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KasiD challenges Uber Eats, Mr D in ‘unsafe’ townships

Admire Moyo
By Admire Moyo, ITWeb's news editor.
Johannesburg, 14 Oct 2022

Recently-launched food delivery app KasiD is looking to take on Mr D and Uber Eats in South African townships.

Founded by Freddy Mahhumane amid the COVID-19 pandemic, KasiD wants to exploit a market that the incumbents shun, usually citing safety concerns.

Last month, Uber Eats announced: “It is with great disappointment that starting 5 September 2022, Uber Eats deliveries in some areas of Soweto will not be available due to the safety risks that continue to threaten the businesses of delivery people.”

However, Mahhumane believes his understanding of the township economy gives him an advantage to operate in the neglected areas.

Food couriers in the country have been sceptical about penetrating the township market, not only because of safety concerns but also because of low demand.

Uber Eats, a unit of US ride-hailing service Uber Technologies, launched in South Africa in 2016. Originally known as Mr Delivery, the South African food delivery business was founded in Cape Town in 1992 and was fully acquired by Naspers-owned in 2014.

Since 2015, the company has undergone a complete digital makeover and rebranded as Mr D.

Feeding the underserved

Currently, KasiD operates in Tembisa, Midrand, Kempton Park, Ivory Park, Kloorkop and Kaalfontein, and it is looking to expand to “most if not all townships in South Africa,” says Mahhumane.

“The food delivery industry is continuously evolving, and the market has seen expansion since the COVID-19 pandemic,” he tells ITWeb.

“I wanted to serve the underserved and uplift the township economy. That talks to ensuring that I uplift the township economy and empower the youth and small businesses such as restaurants.”

He adds that KasiD has more than 40 local township restaurants, such as Chuff Pozi, Solid Liquid Eatery and Kwamajola, to name a few.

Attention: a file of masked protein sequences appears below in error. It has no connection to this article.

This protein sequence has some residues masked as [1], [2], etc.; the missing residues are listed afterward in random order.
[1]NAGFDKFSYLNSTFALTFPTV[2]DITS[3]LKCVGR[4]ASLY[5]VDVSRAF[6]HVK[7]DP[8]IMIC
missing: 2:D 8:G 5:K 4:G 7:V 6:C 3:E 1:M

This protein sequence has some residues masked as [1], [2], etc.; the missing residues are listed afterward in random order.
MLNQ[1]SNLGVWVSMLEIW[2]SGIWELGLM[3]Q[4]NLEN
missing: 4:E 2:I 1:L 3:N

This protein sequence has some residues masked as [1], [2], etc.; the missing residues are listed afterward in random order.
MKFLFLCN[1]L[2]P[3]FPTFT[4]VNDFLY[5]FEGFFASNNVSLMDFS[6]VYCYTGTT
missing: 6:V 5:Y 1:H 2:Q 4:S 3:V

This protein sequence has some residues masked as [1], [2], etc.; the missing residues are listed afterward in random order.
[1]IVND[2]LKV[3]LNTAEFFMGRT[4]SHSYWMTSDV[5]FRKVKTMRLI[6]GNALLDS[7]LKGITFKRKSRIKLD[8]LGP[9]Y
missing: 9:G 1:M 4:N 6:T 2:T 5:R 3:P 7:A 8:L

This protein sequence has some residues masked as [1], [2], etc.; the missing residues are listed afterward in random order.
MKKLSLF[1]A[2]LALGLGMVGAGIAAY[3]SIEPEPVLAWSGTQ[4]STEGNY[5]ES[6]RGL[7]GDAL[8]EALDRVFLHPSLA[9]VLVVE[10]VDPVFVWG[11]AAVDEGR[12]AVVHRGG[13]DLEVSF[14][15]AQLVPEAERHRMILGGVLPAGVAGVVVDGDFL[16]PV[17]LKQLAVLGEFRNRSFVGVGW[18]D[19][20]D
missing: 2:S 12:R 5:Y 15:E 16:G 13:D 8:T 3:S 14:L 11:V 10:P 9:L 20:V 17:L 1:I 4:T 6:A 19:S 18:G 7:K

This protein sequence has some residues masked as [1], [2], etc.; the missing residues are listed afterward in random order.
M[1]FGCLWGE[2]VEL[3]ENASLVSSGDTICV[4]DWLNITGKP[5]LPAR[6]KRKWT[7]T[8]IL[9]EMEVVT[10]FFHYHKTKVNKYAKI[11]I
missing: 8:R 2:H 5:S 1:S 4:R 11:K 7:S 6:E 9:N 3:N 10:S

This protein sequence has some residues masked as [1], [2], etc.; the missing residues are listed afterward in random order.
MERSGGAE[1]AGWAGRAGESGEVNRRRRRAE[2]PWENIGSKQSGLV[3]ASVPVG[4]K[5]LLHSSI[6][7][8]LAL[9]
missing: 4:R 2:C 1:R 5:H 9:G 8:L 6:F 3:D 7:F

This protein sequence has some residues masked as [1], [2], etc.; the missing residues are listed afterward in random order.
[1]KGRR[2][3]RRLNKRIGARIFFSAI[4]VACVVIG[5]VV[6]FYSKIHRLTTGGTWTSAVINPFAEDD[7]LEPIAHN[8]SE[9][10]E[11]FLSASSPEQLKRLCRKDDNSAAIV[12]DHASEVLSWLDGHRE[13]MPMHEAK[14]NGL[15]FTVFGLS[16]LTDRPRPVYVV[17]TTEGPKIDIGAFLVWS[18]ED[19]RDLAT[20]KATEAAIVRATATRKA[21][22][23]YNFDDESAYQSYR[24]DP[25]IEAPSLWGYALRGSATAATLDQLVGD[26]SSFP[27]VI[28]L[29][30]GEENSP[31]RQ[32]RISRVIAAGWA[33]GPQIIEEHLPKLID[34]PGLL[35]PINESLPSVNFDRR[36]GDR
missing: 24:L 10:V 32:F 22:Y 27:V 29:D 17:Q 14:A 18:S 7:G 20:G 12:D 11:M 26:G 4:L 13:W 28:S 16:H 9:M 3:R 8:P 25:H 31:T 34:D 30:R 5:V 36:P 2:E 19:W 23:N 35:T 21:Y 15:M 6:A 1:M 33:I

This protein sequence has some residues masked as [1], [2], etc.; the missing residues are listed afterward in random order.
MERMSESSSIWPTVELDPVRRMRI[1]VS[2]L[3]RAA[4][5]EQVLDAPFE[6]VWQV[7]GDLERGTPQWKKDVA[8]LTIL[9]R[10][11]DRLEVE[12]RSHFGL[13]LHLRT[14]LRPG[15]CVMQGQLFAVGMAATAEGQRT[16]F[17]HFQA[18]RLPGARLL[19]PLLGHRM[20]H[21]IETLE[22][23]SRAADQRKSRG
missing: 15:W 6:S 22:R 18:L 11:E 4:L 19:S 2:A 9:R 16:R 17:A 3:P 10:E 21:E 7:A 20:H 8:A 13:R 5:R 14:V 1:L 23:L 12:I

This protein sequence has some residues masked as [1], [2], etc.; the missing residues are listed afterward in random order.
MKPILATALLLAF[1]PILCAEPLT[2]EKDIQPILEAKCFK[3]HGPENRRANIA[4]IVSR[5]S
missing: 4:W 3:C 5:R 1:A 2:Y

“We also have large chain fast food restaurants, such as Chicken Licken, McDonald’s and Nando’s. Reliability and convenience underpin the existence of this service, and the use of the service relies on the customer’s geographical location and their digital literacy.

“Although South Africa has the fastest-growing townships and developments within townships, not all food delivery services can meet the demand of this untapped economy, which saw the birth of a business opportunity for KasiD.

“The initial launch was focused on Tembisa with 10 motorbikes, and through consumer demand and investor interest, we currently have 15 motorbikes.

“We are expanding to Mamelodi and Siyabuswa before the year-end. To date, KasiD has successfully delivered more than 1 500 orders, with a total revenue of more than R250 000 in less than three months.”

He explains the KasiD order lifecycle starts when the customer browses restaurants and places an order on the KasiD consumer app. The customer then selects their payment method and pays for the order if they have chosen digital payment.

The restaurant receives and accepts the order on the restaurant app, and proceeds to prepare the order and hand it to the allocated driver when the order is ready.

The driver, using the KasiD driver app, is then routed to the delivery address, where the customer will receive their order and pay for it if the payment method was cash. The customer is left to enjoy their meal and provide a detailed review of their meal and driver at their leisure.

“The remuneration structure of KasiD drivers is above industry standard, with KasiD paying drivers salaries every month and the drivers earn commission and tips over and above,” Mahhumane says.

“With a business model that not only benefits KasiD, proceeds from every order made on KasiD are provided to restaurants, over and above the order amount. Customers earn loyalty points for every order that is above R100, and when the points accumulate, the customer can use the points to pay for new orders on KasiD.”

Broader mission

According to Mahhumane, the value proposition of KasiD is to benefit the entire KasiD network and not only the business itself.

“KasiD continues to seek avenues to realise value within the communities it operates in.”

He notes the driver app is restricted to authorised KasiD drivers, and is the single source of truth for the driver to manage the order lifecycle.

On the challenges he faced, Mahhumane says: “We had to bridge the digital divide in the townships by educating both the customer and restaurants on the benefits of the apps. Securing local skilled drivers − male and female − was also not easy.

“KasiD’s mission is to improve and invest in the township economy and to create employment for the youth. With less red tape, the organisation is able to hire drivers and work with most township restaurants, giving them access to a larger pool of customers,” he concludes.